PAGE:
C64 OS: USER'S GUIDE
Last modified: Sep 06, 2019
Timers are useful for many tasks, both high–level end–user features like a stopwatch or timer utility, and for low–level features such as blinking a button or menu option when it is triggered by a keyboard shortcut, or determining if a double–click has occurred.
C64 OS supports 5 simultaneously active timers. Timer countdowns are 24-bits wide with 1/60th of a second accuracy. Without additional effort, a countdown can be configured to last ~77.67 hours, or ~3.23 days. Timers support one-shot and continuous firing, can be paused, reset, canceled, and resized and redirected while queued.
RegPtr → Pointer to a timer structure
C ← Set on error, timer queue full
Enqueues the timer structure, and activates it.
No input or output parameters.
Counts down all enqueued, unpaused timers.
Called automatically by the system's IRQ service routine.
No input or output parameters.
Runs expired timer triggers.
Called automatically by the main event loop.
A timer consists of a 9–byte structure, and may be statically or dynamically allocated. A timer structure may reside behind the KERNAL ROM without issue. This allows for Utilities, which load load to behind the KERNAL ROM, to statically allocate a timer.
For a deep dive on how timers are implemented, how they work and how to use them, see the weblog post, Timers, One More Time.
To use a timer, allocate 9 bytes for the timer structure. The first three bytes, ttime, are the countdown time, least significant byte first, measured in Jiffies, or, 60ths of a second.
For example, to have a timer last 5 minutes, 5 * 60 = 300 seconds. 300 * 60 = 18,000 Jiffies. For byte values:
$50, $46, $00 $50 = 80 = 80 Jiffies $46 = 70 * 256 = 17920 Jiffies $00 = 0 * 256 * 256 = 0 Jiffies ------------------------------------ Total: 18000 Jiffies, or 5 minutes
The last the bytes, tvalu, are a reset time in the same format as ttime. If the timer is one–shot only, the tvalu reset time is not required, and does not need to be allocated. A one-shot timer structure then may consist of just 6 bytes.
The one byte following ttime, tstat, holds the current status flags of the timer. See Timer Status Flags below. The status flags are manipulated by the timedwn and timeevts routines, but they can also be programmatically changed, at any time, even when the timer is already queued. Note: Interrupts must be masked while changing tstat.
The two bytes following tstat, ttrig, is a 2–byte pointer to a routine that will be called, or triggered, by timeevts when the timer expires. This pointer can also be changed at any time even when the timer is queued. It is not necessary to mask interrupts when changing ttrig, because interrupts only affect tstat.
The following table lists the significance of the bits in the tstat byte of a timer structure.
|pause||tpause||7||If set, pauses a queued timer, preventing its countdown counting down.|
|interval||tintrvl||6||If set, a timer's ttime will automatically be reset from tvalu when it expires,
and then continue counting down.
If clear, an expired timer will be dequeued automatically after being triggered.
|cancel||tcancel||5||If set, a timer will be automatically dequeued and it will not be triggered.|
|reset||treset||4||If set, a timer's ttime will be reset from tvalu immediately, and then continue counting down.|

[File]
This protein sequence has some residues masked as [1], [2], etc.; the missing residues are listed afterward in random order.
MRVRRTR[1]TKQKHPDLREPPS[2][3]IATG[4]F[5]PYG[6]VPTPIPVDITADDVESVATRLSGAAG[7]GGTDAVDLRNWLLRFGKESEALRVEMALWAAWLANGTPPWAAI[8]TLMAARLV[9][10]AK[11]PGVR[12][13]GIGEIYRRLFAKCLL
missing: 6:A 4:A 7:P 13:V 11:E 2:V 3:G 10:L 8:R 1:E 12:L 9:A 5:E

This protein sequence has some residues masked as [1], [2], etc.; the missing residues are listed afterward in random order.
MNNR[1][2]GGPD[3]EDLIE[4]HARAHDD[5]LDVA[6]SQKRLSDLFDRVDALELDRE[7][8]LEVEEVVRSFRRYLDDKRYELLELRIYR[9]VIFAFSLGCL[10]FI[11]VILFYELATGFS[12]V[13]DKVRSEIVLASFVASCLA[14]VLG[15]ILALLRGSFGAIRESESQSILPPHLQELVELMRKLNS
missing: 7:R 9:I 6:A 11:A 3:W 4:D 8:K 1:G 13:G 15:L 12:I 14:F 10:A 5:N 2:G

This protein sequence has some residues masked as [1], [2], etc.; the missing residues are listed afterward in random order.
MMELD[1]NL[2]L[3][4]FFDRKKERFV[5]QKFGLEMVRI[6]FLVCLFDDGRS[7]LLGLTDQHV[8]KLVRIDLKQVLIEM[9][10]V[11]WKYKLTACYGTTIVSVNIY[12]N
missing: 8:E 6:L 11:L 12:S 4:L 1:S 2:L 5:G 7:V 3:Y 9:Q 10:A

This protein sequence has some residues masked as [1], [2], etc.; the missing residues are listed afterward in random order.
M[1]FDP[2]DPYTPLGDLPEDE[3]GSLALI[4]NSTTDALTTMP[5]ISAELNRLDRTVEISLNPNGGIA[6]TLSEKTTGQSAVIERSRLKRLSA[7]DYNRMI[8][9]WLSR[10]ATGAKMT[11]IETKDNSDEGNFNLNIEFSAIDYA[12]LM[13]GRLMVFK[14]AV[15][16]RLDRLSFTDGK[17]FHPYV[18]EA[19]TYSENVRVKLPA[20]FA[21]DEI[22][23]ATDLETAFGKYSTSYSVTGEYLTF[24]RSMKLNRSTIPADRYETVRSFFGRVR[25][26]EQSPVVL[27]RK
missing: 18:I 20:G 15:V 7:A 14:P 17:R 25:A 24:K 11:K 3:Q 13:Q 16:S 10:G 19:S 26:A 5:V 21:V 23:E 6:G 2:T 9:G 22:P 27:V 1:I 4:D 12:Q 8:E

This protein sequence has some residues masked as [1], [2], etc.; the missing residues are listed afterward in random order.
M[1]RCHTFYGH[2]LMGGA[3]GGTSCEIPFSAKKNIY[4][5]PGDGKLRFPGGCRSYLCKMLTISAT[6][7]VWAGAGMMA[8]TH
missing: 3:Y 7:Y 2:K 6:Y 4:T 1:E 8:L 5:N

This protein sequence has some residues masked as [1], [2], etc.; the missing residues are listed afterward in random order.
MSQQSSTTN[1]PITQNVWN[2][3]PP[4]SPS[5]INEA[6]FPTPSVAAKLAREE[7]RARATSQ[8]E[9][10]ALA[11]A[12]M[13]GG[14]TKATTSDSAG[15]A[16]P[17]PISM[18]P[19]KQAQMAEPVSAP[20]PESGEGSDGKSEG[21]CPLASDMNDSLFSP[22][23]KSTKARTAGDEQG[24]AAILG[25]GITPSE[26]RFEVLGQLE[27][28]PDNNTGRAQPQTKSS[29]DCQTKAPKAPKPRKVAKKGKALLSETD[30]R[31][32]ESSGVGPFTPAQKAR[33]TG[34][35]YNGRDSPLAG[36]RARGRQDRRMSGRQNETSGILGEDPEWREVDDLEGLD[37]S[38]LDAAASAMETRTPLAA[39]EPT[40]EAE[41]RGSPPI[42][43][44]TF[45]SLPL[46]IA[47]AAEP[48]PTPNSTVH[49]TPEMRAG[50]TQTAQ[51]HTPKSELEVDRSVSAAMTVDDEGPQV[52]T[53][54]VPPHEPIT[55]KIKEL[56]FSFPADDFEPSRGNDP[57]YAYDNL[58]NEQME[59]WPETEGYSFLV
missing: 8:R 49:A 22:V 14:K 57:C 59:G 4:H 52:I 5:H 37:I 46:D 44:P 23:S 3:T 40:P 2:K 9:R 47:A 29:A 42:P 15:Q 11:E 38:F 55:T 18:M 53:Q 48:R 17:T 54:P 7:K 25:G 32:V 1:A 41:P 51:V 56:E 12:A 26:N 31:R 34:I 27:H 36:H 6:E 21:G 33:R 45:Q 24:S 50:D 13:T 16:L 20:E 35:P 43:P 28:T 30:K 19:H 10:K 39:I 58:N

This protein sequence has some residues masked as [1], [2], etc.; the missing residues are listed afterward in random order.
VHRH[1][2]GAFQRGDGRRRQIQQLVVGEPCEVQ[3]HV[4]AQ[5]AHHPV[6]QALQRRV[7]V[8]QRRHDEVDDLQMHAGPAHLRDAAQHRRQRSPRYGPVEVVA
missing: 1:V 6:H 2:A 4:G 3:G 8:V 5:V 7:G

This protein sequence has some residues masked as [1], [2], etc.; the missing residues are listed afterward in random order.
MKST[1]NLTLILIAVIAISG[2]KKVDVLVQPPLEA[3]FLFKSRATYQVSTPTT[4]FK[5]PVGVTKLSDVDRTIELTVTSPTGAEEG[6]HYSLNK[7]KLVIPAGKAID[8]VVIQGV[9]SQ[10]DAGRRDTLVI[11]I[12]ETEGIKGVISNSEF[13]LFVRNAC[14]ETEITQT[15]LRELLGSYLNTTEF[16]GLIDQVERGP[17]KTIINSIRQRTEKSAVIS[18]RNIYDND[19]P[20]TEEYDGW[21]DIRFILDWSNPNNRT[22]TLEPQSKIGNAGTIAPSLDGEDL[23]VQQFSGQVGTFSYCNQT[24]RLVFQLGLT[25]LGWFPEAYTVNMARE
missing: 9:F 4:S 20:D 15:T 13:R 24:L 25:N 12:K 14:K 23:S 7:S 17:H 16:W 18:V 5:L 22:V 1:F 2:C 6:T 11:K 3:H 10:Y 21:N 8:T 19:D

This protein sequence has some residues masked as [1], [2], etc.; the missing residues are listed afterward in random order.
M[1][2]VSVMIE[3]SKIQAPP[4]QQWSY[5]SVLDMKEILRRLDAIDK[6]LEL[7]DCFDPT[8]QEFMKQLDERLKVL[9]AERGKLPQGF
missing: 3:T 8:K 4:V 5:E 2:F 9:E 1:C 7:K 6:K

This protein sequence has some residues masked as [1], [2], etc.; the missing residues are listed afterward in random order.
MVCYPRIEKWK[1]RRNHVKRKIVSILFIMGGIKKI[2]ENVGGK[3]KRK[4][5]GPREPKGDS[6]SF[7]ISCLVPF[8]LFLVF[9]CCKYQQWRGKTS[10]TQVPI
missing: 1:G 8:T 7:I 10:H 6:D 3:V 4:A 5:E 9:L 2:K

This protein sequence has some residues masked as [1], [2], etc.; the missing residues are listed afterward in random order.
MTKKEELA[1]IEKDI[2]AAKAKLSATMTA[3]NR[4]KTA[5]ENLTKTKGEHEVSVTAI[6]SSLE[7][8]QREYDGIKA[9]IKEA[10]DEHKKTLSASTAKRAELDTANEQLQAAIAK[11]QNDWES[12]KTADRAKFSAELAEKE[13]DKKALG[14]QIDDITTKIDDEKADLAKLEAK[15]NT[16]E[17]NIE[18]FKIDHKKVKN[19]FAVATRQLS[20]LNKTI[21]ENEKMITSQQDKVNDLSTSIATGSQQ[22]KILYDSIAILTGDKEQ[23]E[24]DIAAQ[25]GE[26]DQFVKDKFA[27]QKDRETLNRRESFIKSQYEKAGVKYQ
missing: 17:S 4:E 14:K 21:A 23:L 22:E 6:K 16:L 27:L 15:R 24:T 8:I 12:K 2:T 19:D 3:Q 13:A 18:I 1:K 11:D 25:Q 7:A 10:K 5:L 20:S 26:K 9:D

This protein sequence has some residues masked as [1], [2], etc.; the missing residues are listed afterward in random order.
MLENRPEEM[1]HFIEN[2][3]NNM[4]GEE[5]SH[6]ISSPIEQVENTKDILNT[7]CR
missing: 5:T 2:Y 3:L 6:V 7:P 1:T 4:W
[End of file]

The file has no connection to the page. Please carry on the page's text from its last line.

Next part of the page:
|expired||texprd||3||Is set by timedwn when a timer's ttime reaches zero. If tintrvl is set, ttime is
reset to tvalu.
If set, the timer will be triggered, ttrig will be called, by the main event loop. After being triggered, texprd is automatically unset.
|current||tcurrent||1 and 0||Captures current screen layer for redraw purposes.|
The easiest most straightforward way to use a timer is to statically allocate 9 bytes. With the ttime, tstat, ttrig, tvalu hardcoded. The default value for tstat is 0. Unpaused and one–shot. Not cancelled, not in need of reset and not expired. Point the ttrig at a routine to be called. To queue the timer, load a pointer to the structure into X and Y and call timeque. It immediately begins counting down, and when the time elapses, the trigger routine will be called.
The timers.s is not specifically required in this example. It defines the constants that would be used if you wanted to manipulate the structure, or change the status flags.
Including io.s brings in constants for the C64's IO addresses, this is used to refer to the VIC-II with a constant instead of just its address.
There is some application framework code that has been excluded for brevity and focus on timers. The init shows how to enqueue the timer. The timer structure appears below the init routine, and its bytes are statically allocated. The final three bytes, the reset value, is not strictly necessary if this timer is only going to be used once. The trigger points to the borderchng routine simply by using its label.
The borderchng routine increment's the border color by changing the border color register of the VIC-II.
Lastly, assuming this code is part of an application, is the externs table, used to bring in the timers module's header, and make a jumptable entry for timeque.
That's it. 10 seconds after the init code runs, the VIC-II's border color will increment. And then the one-shot timer will be over and will be dequeued.
This is document is continually updated.
Refer to the last modified date at the top of this document for the most recent changes.